According to Iroquois legend, Hiawatha was an Onondaga man who refused to take revenge on those who murdered his wife and children.
He instead looked for comfort in the words of a prophet the Iroquois now call the Peacemaker. The Peacemaker instructed Hiawatha in the Great Law, a set of rules for settling disputes without violence.
Hiawatha traveled through the Iroquois tribes spreading the Peacemaker’s message. The Mohawk, Cayuga, Oneida, and Seneca agreed to live in peace, but the Onondaga refused.
This tribe was under the influence of a powerful leader named Thadodaho. Hiawatha soothed Thadodaho’s evil nature by combing out the snakes that grew wildly from his head like hair. Hiawatha then persuaded Thadodaho to support the confederacy by making the Onondaga the Keepers of the Central Fire. Around this fire, the leaders from each tribe were to come together every year to confirm their allegiance to one another.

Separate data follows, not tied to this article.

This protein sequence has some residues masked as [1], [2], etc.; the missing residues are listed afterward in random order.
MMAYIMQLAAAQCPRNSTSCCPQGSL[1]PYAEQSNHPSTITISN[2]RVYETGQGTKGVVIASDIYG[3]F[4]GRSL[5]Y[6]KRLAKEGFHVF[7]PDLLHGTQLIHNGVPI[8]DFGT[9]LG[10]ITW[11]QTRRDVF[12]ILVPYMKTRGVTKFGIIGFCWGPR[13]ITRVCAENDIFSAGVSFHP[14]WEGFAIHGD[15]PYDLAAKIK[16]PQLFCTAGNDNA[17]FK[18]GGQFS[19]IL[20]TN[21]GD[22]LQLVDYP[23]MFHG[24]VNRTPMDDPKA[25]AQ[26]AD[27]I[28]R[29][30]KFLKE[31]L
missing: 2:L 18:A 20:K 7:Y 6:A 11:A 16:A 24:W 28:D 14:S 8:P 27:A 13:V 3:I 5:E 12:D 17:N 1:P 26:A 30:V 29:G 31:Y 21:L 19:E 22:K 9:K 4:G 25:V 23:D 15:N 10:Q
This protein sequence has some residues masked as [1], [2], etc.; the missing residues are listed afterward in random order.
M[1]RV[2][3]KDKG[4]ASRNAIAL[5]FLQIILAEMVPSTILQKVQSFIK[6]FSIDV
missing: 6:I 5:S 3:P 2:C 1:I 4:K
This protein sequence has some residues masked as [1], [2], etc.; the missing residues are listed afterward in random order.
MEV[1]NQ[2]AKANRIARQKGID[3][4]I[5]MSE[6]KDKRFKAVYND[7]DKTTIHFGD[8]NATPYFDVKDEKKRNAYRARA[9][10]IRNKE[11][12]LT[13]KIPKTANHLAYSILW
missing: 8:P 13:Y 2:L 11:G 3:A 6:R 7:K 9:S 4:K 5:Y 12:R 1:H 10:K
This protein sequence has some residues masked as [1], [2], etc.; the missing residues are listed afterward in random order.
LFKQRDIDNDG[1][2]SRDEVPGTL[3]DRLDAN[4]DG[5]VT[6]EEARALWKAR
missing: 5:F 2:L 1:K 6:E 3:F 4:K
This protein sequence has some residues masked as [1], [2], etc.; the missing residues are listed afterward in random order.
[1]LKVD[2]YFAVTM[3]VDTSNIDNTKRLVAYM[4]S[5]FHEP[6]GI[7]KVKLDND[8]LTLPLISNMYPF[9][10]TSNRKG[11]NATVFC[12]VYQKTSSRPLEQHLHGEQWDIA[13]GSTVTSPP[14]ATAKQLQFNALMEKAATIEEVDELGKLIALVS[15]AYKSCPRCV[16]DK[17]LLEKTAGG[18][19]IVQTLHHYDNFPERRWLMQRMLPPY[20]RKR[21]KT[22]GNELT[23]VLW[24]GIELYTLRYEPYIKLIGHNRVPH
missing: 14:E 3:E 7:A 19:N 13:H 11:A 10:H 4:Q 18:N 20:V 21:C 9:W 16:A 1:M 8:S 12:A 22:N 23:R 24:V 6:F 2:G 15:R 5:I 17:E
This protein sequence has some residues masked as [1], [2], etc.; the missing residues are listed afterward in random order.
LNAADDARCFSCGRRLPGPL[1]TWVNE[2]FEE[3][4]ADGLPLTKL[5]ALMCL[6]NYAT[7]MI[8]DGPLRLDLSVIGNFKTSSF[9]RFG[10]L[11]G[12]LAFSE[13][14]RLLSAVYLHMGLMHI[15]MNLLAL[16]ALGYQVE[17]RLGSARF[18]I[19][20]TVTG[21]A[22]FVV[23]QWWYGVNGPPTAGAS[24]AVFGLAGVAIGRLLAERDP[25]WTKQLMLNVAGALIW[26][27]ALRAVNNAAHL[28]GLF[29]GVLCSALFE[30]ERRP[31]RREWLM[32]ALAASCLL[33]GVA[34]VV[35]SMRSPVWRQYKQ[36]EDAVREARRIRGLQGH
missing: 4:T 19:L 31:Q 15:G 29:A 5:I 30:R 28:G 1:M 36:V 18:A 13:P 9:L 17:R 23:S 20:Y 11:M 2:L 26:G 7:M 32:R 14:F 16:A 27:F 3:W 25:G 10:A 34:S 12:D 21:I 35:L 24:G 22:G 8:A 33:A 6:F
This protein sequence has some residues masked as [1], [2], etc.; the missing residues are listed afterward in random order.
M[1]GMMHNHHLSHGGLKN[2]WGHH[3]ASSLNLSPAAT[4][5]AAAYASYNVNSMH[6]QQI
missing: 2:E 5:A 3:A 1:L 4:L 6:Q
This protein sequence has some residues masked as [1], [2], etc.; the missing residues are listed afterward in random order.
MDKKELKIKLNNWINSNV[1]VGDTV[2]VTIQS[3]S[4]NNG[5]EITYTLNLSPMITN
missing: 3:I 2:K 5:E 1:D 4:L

In 1855 Henry Wadsworth Longfellow wrote a famous poem titled “The Song of Hiawatha.”
His Hiawatha, however, was not the great Iroquois leader, but a fictional character based on the legendary Algonquian hero Nanbozho. Longfellow confused the two because he used inaccurate research compiled by non-Indians.